Meteorologically, forecasting exactly where and how dense dust will be-- is extremely challenging. Such was the case Tuesday afternoon near Picacho Peak.
"These were dust 'channels' and they were relatively thin. That makes for quite the challenge in terms of what you can do to advise drivers that something has happened because we may not know about it right away," said Doug Nintzel with ADOT.
ADOT currently uses dynamic warning signs to warn drivers of hazardous road conditions. Often times, it's the only way drivers know of an impending dust storm.
"When we hear from the National Weather Service that blowing dust is possible or that it is occurring, we will work through our traffic operations center to get those signs activated as soon as possible," Nintzel said.
But new visibility sensors are currently being tested along I-10 in Southeastern Arizona between Bowie and the New Mexico state line. The Dual Use Safety Technology (DUST) Warning System was developed by ADOT to help improve safety on dust-prone stretches of freeway. Although DUST could help provide better warnings, the technology does have its challenges.
"If you have a narrow channel of dust going across a highway, the position of the monitoring station may be miles away from where that's happening, and it does you no good. That's one of the things we're researching," said Nintzel.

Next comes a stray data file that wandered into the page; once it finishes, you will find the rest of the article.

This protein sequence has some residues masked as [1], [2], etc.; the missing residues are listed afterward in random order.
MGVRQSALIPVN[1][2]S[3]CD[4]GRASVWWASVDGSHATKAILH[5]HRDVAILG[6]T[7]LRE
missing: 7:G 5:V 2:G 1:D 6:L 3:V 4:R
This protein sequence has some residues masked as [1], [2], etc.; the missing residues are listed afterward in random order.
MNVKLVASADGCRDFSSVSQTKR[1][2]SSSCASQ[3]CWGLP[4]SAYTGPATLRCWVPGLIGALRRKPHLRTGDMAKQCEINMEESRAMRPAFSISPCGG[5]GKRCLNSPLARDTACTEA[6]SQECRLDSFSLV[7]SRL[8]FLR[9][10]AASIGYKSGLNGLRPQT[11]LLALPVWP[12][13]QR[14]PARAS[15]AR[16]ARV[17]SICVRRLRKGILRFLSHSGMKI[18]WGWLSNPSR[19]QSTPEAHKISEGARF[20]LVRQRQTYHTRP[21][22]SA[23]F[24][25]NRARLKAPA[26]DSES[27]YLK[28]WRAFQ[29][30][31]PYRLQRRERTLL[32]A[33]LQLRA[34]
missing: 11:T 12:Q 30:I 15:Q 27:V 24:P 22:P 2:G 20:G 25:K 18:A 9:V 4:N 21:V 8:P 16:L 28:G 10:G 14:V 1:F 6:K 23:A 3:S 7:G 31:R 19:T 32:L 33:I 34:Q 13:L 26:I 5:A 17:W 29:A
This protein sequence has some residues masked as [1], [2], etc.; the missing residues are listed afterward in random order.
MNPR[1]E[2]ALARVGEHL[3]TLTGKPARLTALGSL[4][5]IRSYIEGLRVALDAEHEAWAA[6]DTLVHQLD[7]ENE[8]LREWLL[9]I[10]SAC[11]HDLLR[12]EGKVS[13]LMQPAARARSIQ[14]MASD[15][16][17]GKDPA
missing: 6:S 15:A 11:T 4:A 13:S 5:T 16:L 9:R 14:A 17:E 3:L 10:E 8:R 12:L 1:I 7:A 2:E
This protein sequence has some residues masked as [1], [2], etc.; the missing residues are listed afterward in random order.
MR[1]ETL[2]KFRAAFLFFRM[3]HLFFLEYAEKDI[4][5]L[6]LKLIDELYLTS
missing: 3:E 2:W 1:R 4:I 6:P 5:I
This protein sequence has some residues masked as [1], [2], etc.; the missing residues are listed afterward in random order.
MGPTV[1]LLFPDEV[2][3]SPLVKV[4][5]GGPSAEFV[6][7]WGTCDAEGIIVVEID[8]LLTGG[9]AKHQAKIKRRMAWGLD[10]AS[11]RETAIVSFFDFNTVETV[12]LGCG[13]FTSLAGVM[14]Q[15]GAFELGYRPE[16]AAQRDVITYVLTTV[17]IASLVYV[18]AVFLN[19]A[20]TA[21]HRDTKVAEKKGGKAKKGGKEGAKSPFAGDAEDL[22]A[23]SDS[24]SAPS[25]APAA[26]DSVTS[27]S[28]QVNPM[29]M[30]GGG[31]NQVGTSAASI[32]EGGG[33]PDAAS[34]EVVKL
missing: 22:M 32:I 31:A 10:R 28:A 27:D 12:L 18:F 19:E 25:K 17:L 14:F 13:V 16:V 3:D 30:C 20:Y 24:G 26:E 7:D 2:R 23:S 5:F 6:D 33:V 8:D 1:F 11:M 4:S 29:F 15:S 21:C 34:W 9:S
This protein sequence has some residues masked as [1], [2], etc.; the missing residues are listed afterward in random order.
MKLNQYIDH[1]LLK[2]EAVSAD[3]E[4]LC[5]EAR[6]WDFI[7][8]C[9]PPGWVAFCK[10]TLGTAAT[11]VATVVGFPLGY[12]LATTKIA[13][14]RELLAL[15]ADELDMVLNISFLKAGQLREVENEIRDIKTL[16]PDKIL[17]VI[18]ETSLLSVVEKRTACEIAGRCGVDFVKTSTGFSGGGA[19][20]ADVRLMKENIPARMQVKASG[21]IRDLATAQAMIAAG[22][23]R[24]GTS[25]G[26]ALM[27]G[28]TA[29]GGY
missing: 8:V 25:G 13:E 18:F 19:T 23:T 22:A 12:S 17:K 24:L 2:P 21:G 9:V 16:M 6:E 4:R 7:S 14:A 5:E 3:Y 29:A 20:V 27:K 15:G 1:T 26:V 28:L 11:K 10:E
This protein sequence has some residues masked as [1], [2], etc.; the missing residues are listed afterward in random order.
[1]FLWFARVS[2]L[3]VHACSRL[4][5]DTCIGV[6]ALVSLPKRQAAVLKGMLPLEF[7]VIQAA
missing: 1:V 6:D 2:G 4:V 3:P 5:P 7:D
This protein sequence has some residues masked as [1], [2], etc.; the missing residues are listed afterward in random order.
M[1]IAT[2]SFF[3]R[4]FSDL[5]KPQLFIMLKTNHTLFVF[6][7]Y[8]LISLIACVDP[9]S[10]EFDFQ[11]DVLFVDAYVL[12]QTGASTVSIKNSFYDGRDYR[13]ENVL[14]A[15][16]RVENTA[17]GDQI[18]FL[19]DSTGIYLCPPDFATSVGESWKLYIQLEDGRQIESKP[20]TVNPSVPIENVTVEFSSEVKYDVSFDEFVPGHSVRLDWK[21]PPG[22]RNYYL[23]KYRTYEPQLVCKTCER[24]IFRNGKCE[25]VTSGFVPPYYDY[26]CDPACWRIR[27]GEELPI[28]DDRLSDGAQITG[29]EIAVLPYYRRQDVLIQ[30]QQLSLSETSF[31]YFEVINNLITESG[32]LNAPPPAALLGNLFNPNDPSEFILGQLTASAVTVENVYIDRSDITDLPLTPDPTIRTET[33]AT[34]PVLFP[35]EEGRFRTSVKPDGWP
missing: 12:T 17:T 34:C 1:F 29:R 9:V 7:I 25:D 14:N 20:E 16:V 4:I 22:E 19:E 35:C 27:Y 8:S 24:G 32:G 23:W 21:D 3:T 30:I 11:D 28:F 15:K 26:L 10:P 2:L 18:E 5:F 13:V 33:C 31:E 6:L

The DUST Warning System measures wind speed, visibility and has a camera. The equipment is relatively new and is still in the process of being tested.
"The key thing we need drivers to know is that we need to research this. We need to know that the system is reliable," added Nintzel.
ADOT adds that the sensors have worked in Southeastern Arizona, but there have also been some false alarms. More testing is needed before moving forward.
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Thursday, December 5 2013 2:44 AM EST2013-12-05 07:44:00 GMT
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